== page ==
IRIS (International Repair Information System) is an international standard specified by EICTA for the structured recording and documentation of fault symptoms, conditions and repairs carried out on mostly electrical equipment.
The currently valid European format was developed by Sony in 1986.
In 1989, the format was standardized between Sony Europe and Sony Japan (there under the name ISIS), while Sony America used a simpler variant.
Renowned manufacturers in Great Britain have been using IRIS as their standard since 1992.
A Japanese manufacturing committee consisting of Hitachi, JVC, Matsushita, Mitsubishi, Sanyo, Sharp, Sony and Toshiba decided in 1993 to use the Sony ISIS format for overseas data collection.
In 1994, FIAR in the Netherlands and Simavelec in France also decided to introduce IRIS.
At the end of 1994, EACEM (European Association for Consumer Electronics Manufacturers) began to introduce IRIS as the standard format for repair and warranty processing throughout Europe through the EASSC (European After-Sales Service Committee).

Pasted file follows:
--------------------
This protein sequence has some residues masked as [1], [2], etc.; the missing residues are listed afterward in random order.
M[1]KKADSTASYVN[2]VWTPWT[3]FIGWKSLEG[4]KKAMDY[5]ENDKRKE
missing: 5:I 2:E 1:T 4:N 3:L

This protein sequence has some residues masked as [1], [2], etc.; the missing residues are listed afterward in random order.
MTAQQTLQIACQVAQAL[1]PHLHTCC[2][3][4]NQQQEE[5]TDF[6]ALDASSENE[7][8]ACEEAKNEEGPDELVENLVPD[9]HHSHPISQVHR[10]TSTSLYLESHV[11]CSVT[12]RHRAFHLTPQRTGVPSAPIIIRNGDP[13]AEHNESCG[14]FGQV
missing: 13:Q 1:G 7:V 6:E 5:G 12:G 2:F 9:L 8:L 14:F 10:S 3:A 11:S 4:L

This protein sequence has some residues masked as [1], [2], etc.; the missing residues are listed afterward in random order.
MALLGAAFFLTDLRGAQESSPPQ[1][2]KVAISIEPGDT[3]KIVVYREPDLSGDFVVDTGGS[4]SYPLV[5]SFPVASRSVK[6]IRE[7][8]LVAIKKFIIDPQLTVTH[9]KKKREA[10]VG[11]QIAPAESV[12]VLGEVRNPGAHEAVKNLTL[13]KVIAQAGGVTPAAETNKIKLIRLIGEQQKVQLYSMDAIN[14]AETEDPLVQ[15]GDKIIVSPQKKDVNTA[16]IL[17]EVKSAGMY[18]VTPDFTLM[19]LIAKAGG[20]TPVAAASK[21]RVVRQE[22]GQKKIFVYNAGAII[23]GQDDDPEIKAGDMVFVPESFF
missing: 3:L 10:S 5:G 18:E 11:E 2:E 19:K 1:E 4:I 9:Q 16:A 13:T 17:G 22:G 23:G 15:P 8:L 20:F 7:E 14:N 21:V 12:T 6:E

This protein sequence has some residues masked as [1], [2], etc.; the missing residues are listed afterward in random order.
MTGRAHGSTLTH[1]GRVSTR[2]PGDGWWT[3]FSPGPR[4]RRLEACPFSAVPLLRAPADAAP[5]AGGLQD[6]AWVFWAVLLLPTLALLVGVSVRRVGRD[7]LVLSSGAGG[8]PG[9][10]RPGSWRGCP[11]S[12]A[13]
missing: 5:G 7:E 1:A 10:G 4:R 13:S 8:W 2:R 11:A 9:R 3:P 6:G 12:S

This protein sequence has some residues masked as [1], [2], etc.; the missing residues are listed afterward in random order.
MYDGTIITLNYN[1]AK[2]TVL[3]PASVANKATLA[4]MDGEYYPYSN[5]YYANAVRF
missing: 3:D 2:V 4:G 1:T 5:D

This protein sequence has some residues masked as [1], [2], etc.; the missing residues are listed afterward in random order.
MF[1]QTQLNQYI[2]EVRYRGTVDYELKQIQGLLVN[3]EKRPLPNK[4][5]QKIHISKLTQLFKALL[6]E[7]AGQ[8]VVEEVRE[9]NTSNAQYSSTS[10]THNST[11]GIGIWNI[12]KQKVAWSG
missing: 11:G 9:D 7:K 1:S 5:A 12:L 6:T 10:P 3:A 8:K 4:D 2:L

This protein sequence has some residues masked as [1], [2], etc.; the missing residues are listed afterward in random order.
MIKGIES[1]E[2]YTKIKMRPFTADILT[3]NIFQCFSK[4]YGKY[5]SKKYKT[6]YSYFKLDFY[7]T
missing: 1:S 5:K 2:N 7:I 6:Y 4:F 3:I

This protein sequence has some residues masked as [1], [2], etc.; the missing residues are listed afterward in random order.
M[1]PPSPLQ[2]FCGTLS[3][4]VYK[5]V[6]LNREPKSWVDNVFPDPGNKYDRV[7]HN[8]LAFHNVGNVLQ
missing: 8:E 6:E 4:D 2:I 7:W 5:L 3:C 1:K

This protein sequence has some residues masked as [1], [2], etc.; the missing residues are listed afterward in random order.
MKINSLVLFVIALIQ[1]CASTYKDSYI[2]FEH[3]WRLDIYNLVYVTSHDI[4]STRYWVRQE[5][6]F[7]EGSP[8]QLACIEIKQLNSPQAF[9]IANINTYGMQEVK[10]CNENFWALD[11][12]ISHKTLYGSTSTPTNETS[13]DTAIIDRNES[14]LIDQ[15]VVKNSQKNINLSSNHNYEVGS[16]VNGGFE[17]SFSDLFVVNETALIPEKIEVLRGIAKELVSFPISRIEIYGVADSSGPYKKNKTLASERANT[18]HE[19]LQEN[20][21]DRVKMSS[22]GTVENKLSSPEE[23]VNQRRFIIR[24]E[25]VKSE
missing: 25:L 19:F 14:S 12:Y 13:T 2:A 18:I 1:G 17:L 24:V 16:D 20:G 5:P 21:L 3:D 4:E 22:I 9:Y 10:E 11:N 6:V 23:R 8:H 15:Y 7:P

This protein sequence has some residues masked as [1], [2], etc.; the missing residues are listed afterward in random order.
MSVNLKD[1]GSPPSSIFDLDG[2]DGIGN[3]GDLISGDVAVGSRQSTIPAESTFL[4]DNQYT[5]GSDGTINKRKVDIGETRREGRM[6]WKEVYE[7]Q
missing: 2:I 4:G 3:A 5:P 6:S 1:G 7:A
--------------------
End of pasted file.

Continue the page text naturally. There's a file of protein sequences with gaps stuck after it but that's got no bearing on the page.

An official recommendation was issued in 1995.
Since that time, the IRIS code has been the standard for repair and warranty processing in consumer electronics.
Background The separation of manufacturer and maintenance companies caused by globalization requires a standardized data exchange in order to enable constant feedback from the repair and service centers to the manufacturer. IRIS coding includes fault symptoms and conditions, defective assemblies and repairs performed by the maintenance technician. Because the standard is in the form of a code table, the technician can select the appropriate codes from descriptions written in his language.
The structured recording enables known errors to be found more quickly, since the recording automatically creates a catalog of possible errors and suggestions for their rectification. In addition, communication between the manufacturer and the maintenance company is facilitated because the language barrier is virtually eliminated.